Canadian military and civilian leaders have been laying the groundwork for this confrontation since the advent of the Harper administration.
In August of 2007 the prime minister “announced plans to build a new army training centre in the Far North at Resolute Bay [east end of the Northwest Passage] and to outfit a deep-water port for both military and civilian use at the northern tip of Baffin Island.
“His trip to the Arctic earlier this month was accompanied by the biggest military exercise in the region in years, with 600 soldiers, sailors and air crew participating.” 
A year later the Harper and Bush governments laid aside a long-standing dispute in the Arctic’s Beaufort Sea “in the name of defending against Russia’s Arctic claims, which clash with those of the US, Canada, Denmark and Norway.” 
In the same month Canada conducted what it called the first of several military sovereignty exercises in the Arctic, a full spectrum affair including “In addition to the army, navy and air force, several federal agencies and departments are participating, including the Coast Guard, RCMP, CSIS, Canada Border Services Agency, Transport Canada and Health Canada.
“Military officials say this year’s exercise involves the most number of departments and agencies ever.” 
Later in August of 2008 Harper and Defence Secretary MacKay visited the Northwest Territories to inspect “four CF18 Canadian military jets sent to Inuvik in response to what officials said was an unidentified aircraft that had neared Canadian air space.” 
Last September the Canadian Defence Ministry launched “Operation NANOOK 2008, a sovereignty operation in Canada’s eastern Arctic. Not only that, but Harper also voiced support for plans to build a military port and a military base beyond the Polar Circle.”
This at a time when “The United States has joined the race, too, teaming up with Canada to map the unexplored Arctic sea floor.” 
On September 19th Harper was paraphrased as saying “Canada is stepping up its military alertness along its northern frontier in response to Russia’s ‘testing’ of its boundaries and recent Arctic grab.
“We are concerned about not just Russia’s claims through the international process, but Russia’s testing of Canadian airspace and other indications…(of) some desire to work outside of the international framework. That is obviously why we are taking a range of measures, including military measures, to strengthen our sovereignty in the North.”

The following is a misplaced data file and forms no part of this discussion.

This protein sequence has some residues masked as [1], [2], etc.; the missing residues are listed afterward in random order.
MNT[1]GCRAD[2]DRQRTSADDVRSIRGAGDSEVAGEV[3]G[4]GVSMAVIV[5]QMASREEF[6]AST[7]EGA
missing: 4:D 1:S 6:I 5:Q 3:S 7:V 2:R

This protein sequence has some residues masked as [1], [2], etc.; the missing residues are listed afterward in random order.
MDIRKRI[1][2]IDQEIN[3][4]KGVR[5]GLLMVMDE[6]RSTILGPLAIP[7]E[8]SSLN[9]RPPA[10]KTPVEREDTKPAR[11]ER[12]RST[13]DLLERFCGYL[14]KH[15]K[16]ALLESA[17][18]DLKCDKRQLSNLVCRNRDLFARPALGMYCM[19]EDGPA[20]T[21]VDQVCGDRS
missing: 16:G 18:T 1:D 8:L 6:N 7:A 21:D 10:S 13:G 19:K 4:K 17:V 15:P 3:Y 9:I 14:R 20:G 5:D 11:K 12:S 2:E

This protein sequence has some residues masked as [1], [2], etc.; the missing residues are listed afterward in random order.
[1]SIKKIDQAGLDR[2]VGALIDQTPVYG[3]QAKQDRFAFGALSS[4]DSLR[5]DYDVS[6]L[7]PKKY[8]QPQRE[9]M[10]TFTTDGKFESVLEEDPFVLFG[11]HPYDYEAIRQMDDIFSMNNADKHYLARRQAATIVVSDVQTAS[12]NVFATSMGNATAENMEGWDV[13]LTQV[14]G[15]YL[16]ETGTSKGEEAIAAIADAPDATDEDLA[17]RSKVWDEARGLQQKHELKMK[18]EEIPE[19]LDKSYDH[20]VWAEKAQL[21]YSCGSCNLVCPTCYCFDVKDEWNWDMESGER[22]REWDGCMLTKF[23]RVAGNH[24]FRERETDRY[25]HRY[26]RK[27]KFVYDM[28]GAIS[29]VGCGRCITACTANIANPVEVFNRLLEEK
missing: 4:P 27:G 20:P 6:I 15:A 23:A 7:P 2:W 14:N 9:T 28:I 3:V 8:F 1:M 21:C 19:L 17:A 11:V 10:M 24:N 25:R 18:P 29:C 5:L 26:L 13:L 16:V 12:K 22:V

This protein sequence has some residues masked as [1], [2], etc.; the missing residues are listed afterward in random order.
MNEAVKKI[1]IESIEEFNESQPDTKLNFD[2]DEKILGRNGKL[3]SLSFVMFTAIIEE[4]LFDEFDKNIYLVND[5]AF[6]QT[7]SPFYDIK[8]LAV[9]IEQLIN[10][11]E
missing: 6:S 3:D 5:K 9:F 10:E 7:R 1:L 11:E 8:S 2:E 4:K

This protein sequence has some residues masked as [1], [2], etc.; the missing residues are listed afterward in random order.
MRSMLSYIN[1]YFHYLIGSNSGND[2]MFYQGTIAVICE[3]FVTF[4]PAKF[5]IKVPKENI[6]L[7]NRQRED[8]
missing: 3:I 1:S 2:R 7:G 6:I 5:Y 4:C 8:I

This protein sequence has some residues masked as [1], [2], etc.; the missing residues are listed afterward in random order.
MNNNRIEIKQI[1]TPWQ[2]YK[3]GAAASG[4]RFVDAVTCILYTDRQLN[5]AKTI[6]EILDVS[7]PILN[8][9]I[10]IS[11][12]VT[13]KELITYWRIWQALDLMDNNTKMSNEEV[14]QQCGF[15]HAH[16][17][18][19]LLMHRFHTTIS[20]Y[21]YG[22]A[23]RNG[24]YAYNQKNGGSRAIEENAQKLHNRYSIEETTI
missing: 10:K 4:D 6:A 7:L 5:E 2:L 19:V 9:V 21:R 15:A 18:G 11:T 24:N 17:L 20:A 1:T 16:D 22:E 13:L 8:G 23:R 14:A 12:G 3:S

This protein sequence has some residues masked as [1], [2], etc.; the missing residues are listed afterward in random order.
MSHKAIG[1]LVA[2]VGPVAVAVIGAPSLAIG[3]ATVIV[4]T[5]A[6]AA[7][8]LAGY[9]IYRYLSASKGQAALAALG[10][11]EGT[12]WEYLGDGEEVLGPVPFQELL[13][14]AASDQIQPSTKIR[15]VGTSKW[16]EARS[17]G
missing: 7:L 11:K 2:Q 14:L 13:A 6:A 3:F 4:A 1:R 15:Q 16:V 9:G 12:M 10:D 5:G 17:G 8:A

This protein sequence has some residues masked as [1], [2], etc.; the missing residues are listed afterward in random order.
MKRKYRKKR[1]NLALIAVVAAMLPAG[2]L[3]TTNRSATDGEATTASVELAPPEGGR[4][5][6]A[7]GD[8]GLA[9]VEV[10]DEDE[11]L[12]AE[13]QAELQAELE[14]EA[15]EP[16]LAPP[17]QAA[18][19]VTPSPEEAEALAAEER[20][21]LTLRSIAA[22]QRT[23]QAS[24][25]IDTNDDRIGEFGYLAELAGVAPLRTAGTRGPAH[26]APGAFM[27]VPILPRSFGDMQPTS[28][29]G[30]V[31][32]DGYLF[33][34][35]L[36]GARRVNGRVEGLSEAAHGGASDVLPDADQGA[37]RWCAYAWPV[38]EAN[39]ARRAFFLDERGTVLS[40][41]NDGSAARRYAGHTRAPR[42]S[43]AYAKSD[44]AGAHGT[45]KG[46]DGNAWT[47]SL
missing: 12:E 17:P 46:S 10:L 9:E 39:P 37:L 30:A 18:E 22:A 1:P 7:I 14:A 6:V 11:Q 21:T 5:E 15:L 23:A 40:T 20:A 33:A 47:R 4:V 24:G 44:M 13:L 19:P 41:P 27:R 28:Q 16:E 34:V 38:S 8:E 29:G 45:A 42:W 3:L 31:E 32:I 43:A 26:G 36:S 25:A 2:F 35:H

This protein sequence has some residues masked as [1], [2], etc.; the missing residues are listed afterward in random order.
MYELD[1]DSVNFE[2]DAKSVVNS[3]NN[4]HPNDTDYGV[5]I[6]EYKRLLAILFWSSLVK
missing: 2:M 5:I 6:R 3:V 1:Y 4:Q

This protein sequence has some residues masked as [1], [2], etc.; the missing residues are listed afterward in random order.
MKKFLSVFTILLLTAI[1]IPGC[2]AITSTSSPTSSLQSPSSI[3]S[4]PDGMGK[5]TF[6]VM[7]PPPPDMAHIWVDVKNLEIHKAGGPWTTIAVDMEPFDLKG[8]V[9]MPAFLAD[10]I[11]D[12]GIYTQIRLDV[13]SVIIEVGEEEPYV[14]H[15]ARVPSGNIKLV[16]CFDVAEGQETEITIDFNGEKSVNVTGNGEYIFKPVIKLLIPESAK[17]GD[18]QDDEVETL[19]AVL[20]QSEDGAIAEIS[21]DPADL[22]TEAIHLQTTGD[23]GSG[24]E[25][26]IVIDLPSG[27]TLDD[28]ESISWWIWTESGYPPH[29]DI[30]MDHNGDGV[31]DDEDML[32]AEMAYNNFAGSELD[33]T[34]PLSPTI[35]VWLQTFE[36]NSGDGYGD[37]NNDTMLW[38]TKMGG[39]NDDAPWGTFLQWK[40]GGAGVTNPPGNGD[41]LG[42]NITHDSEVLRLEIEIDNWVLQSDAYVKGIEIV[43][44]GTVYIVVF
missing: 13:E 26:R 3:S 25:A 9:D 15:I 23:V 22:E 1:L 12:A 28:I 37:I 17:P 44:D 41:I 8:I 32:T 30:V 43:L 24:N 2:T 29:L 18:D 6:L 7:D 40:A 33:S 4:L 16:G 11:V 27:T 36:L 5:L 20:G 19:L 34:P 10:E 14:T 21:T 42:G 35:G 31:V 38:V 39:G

In December of last year defence chief MacKay “singled out possible naval encroachments from Russia and China, saying, ‘We have to be diligent.'” 
This March MacKay “announced…the locations of the two satellite reception ground stations for the $60 million Polar Epsilon project designed to provide space-based, day and night surveillance of Canada’s Arctic and its ocean approaches. 
In April Canada held Operation Nunalivut 2009, the first of three “sovereignty operations” scheduled in the Arctic this year.
MacKay said of the exercises, “Operation Nunalivut is but one example of how the Government of Canada actively and routinely exercises its sovereignty in the North. The Canadian Forces play an important role in achieving our goals in the North, which is why the Government of Canada is making sure they have the tools they need to carry out a full range of tasks in the Arctic, including surveillance, sovereignty, and search-and-rescue operations.”
Vice-Admiral Dean McFadden, Commander of Canada Command, added:
“In keeping with the Canada First Defence Strategy, we are placing greater emphasis on our northern operations, including in the High Arctic. This operation underscores the value of the Canadian Rangers, our eyes and ears in the North, which at the direction of the Government are growing to 5,000 in strength.”
Brigadier-General David Millar, the Commander of Joint Task Force North, contributed this:
“This operation is a golden opportunity to expand our capabilities to operate in Canada’s Arctic. In addition to air and ground patrols, this operation calls on a range of supporting military capabilities–communications, intelligence, mapping, and satellite imaging.”